The fallout for credit monitoring company Equifax continues after its admission of a hugely damaging data breach that took place in the summer.
The head of the House of Commons Treasury Committee is now demanding answers, including why it has taken so long for the firm to notify users of the breach.
The data breach affected approximately 143 million US consumers, but earlier this week Equifax said that nearly 700,000 UK consumers had been affected. This was a lot more than the 400,000 UK consumer it had initially thought were impacted.
And it seems that Nicky Morgan MP, Chair of the Treasury Committee, is not at all happy at Equifax’s response so far to the data breach.
She has written to the chief executive (Patricio Remon) of Equifax Limited (the UK operation) asking for further details about the scale of the breach, and what compensation it will provide.
She is also demanding answers from Andrew Bailey, chief executive of the Financial Conduct Authority (FCA), and whether the FCA is considering further action against the firm.
“Equifax has taken too long to notify those affected by its widespread cyber-security breach,” said Mrs Morgan. “People have been left in the dark for too long, which has increased the risk that they fall victim to identity theft and fraud.”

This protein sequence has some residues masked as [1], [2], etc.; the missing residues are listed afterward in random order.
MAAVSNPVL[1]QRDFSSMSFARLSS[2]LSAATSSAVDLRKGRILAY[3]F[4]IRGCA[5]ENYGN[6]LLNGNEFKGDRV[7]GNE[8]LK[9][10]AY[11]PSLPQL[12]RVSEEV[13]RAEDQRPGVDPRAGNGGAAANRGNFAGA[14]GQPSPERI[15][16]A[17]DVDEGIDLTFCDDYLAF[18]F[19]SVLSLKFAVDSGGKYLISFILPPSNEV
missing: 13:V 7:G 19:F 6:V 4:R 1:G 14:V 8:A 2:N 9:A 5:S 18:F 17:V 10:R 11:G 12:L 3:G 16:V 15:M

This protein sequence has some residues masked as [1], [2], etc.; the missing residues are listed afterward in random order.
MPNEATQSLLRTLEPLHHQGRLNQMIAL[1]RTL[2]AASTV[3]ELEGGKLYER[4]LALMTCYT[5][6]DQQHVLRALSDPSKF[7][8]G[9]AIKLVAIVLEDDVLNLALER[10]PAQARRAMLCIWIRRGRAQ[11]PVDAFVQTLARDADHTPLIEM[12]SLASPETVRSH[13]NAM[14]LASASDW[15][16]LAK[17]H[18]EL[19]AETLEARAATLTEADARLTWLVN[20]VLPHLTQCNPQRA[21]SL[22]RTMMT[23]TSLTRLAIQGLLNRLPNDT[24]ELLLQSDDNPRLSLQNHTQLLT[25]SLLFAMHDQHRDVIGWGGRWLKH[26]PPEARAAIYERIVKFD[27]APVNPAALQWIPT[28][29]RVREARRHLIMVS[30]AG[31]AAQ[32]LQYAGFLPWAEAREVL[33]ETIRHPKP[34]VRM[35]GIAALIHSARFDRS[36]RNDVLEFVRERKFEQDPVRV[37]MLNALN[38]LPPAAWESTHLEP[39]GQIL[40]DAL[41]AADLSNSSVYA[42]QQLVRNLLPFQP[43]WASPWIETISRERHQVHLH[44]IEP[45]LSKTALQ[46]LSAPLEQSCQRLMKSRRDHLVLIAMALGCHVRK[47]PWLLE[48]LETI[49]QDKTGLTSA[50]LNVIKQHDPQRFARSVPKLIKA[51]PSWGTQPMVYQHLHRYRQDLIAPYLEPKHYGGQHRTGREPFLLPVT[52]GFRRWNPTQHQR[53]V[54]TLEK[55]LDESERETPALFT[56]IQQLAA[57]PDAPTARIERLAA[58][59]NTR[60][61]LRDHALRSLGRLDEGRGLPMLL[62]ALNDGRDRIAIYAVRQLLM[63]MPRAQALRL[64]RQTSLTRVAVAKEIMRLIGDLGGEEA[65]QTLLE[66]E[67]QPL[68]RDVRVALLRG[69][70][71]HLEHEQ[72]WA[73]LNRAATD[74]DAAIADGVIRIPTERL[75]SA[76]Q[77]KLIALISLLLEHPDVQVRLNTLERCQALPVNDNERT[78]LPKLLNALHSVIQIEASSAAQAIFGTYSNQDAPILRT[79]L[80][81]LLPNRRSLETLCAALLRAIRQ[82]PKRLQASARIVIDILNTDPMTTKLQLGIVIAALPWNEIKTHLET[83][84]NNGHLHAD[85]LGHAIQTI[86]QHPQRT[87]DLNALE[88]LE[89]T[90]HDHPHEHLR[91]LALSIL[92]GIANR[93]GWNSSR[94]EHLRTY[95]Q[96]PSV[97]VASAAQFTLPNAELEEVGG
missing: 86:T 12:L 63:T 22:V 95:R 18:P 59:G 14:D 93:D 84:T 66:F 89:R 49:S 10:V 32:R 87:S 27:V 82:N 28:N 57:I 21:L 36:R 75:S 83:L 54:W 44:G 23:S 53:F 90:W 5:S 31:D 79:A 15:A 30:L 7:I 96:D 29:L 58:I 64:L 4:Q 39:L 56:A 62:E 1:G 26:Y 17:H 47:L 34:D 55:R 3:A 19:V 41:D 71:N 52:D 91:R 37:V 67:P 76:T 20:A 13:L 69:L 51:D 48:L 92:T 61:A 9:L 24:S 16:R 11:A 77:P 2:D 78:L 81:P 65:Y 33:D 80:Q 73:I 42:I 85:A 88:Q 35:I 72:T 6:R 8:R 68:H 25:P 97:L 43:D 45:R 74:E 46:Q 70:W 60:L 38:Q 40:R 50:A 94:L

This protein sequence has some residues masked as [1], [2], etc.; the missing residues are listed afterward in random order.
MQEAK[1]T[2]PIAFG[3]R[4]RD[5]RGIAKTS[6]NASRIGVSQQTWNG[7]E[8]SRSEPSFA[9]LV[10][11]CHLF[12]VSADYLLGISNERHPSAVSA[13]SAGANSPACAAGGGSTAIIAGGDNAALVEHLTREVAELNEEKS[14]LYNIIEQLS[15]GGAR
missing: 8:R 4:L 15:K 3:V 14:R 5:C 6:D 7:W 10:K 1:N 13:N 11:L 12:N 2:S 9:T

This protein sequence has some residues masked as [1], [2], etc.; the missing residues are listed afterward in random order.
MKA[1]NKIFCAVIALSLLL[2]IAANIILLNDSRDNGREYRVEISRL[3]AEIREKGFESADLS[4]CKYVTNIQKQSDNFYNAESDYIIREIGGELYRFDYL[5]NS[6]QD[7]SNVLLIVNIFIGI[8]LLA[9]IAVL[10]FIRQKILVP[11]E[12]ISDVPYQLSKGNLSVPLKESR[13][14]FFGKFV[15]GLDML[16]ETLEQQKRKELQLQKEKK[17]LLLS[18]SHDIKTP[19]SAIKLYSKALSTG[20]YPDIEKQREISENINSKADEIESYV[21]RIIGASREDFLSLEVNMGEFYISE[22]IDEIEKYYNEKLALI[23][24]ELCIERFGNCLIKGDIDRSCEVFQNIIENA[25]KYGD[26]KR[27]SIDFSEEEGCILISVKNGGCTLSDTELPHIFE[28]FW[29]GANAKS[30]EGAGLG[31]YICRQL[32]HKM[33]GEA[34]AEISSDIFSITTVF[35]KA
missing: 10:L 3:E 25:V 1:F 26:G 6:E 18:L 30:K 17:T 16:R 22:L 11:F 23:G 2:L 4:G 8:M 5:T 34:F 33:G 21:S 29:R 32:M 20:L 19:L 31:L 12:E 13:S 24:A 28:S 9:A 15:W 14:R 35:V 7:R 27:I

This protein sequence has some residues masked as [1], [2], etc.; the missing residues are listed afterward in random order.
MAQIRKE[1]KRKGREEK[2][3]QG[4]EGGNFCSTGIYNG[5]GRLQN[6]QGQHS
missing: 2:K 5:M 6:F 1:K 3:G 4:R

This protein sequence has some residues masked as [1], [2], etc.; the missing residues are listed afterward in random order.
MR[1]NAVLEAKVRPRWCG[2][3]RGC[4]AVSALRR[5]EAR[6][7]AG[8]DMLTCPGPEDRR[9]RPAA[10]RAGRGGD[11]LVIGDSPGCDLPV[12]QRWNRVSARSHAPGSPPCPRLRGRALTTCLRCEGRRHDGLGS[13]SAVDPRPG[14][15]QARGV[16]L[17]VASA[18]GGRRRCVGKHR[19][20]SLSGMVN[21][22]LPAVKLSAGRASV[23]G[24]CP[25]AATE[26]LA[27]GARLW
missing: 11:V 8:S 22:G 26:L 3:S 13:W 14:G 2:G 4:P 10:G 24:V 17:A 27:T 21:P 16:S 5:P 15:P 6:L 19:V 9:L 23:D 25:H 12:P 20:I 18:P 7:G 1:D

Morgan’s frustration comes as Equifax had admitted the ‘cybersecurity incident’ in the first week of September.
However, the firm had actually discovered the hack in late July (a delay of over a month), after hackers apparently “exploited a US website application vulnerability to gain access to certain files”.
“It is particularly concerning that the breach occurred in a business that sells identity protection services, and is looking to take advantage of the commercial opportunities afforded by data sharing initiatives, such as Open Banking,” Mrs Morgan went on.
“Mr Remon has said that the immediate focus of Equifax is to ‘support those affected by this incident’,” said Mrs Morgan. “The Treasury Committee will hold him to these words, and will consider taking public evidence from Equifax, particularly if it does not receive a full and timely response to these questions.”
In her letter to Mr Remon, Mrs Morgan also demanded to an explanation of the process that allow data of UK consumers to be transferred to the US parent company.
“Why has Equifax chosen not to contact, or offer any support, to individuals who have had name and date of birth data compromise,” she demanded.
Morgan said she wants a reply by 24 October.
Equifax for its part has previously said it is working with the FCA and the Information Commissioner’s Office (ICO) in the UK.
And it should be noted that Equifax has already been hauled up before the US Congress over the matter.
Former Equifax CEO Richard Smith, who resigned over the matter, appeared last week on Capitol Hill to answer hard questions from lawmakers.
He also took heated criticism of his handling of a breach that exposed personally identifiable information on 145.5 million Americans.
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